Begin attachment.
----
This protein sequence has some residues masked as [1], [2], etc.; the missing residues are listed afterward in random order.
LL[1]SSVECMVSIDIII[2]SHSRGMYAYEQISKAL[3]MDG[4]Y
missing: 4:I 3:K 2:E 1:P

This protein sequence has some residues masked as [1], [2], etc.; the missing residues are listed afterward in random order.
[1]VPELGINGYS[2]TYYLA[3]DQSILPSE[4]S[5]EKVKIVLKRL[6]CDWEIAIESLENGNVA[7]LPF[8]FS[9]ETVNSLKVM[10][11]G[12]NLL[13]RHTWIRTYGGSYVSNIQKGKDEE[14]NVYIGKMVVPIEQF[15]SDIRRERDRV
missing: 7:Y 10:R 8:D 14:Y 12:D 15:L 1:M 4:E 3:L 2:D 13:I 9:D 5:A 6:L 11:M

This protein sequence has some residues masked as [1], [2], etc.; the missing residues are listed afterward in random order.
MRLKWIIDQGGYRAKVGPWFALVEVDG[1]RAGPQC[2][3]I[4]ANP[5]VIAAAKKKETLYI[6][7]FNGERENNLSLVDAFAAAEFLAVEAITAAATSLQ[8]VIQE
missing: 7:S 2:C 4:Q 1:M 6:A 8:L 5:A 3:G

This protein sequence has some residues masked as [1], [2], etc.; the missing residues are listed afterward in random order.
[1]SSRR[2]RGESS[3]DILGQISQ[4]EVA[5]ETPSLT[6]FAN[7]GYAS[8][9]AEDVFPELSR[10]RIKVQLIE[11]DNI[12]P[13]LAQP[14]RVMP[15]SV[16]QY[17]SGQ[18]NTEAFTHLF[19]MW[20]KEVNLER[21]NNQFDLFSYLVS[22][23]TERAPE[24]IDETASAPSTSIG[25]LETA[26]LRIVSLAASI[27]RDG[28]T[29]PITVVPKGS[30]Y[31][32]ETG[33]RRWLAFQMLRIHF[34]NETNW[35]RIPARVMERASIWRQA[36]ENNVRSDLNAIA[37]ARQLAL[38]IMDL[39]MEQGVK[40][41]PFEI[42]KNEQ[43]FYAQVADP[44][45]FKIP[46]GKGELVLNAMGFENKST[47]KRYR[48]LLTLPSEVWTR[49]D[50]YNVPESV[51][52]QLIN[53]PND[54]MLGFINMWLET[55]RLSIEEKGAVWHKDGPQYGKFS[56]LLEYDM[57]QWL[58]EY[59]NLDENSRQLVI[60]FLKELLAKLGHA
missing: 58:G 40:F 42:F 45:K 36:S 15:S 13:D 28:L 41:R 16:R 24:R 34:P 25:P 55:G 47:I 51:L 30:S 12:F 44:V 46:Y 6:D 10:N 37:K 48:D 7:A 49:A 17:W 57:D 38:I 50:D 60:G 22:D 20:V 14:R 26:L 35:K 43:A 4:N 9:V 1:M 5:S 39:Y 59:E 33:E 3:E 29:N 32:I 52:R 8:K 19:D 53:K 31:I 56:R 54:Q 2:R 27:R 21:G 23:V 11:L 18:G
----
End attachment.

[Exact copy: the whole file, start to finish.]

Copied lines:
This protein sequence has some residues masked as [1], [2], etc.; the missing residues are listed afterward in random order.
LL[1]SSVECMVSIDIII[2]SHSRGMYAYEQISKAL[3]MDG[4]Y
missing: 4:I 3:K 2:E 1:P

This protein sequence has some residues masked as [1], [2], etc.; the missing residues are listed afterward in random order.
[1]VPELGINGYS[2]TYYLA[3]DQSILPSE[4]S[5]EKVKIVLKRL[6]CDWEIAIESLENGNVA[7]LPF[8]FS[9]ETVNSLKVM[10][11]G[12]NLL[13]RHTWIRTYGGSYVSNIQKGKDEE[14]NVYIGKMVVPIEQF[15]SDIRRERDRV
missing: 7:Y 10:R 8:D 14:Y 12:D 15:L 1:M 4:E 3:L 2:D 13:I 9:D 5:A 6:L 11:M

This protein sequence has some residues masked as [1], [2], etc.; the missing residues are listed afterward in random order.
MRLKWIIDQGGYRAKVGPWFALVEVDG[1]RAGPQC[2][3]I[4]ANP[5]VIAAAKKKETLYI[6][7]FNGERENNLSLVDAFAAAEFLAVEAITAAATSLQ[8]VIQE
missing: 7:S 2:C 4:Q 1:M 6:A 8:L 5:A 3:G

This protein sequence has some residues masked as [1], [2], etc.; the missing residues are listed afterward in random order.
[1]SSRR[2]RGESS[3]DILGQISQ[4]EVA[5]ETPSLT[6]FAN[7]GYAS[8][9]AEDVFPELSR[10]RIKVQLIE[11]DNI[12]P[13]LAQP[14]RVMP[15]SV[16]QY[17]SGQ[18]NTEAFTHLF[19]MW[20]KEVNLER[21]NNQFDLFSYLVS[22][23]TERAPE[24]IDETASAPSTSIG[25]LETA[26]LRIVSLAASI[27]RDG[28]T[29]PITVVPKGS[30]Y[31][32]ETG[33]RRWLAFQMLRIHF[34]NETNW[35]RIPARVMERASIWRQA[36]ENNVRSDLNAIA[37]ARQLAL[38]IMDL[39]MEQGVK[40][41]PFEI[42]KNEQ[43]FYAQVADP[44][45]FKIP[46]GKGELVLNAMGFENKST[47]KRYR[48]LLTLPSEVWTR[49]D[50]YNVPESV[51][52]QLIN[53]PND[54]MLGFINMWLET[55]RLSIEEKGAVWHKDGPQYGKFS[56]LLEYDM[57]QWL[58]EY[59]NLDENSRQLVI[60]FLKELLAKLGHA
missing: 58:G 40:F 42:F 45:K 36:S 15:S 13:D 28:L 41:R 16:R 24:R 34:P 25:P 55:G 47:I 51:L 30:S 12:F 44:V 46:Y 6:D 10:N 37:K 48:D 7:A 49:A 17:W 57:D 38:I 50:D 60:G 22:D 20:V 14:R 26:L 35:K 43:A 4:N 9:V 1:M 5:S 39:Y 59:E 33:E 3:E 29:N 32:I 52:R 8:K 19:D 53:K 31:I 56:R 54:Q 2:R 27:R 21:G 23:V 11:L 18:G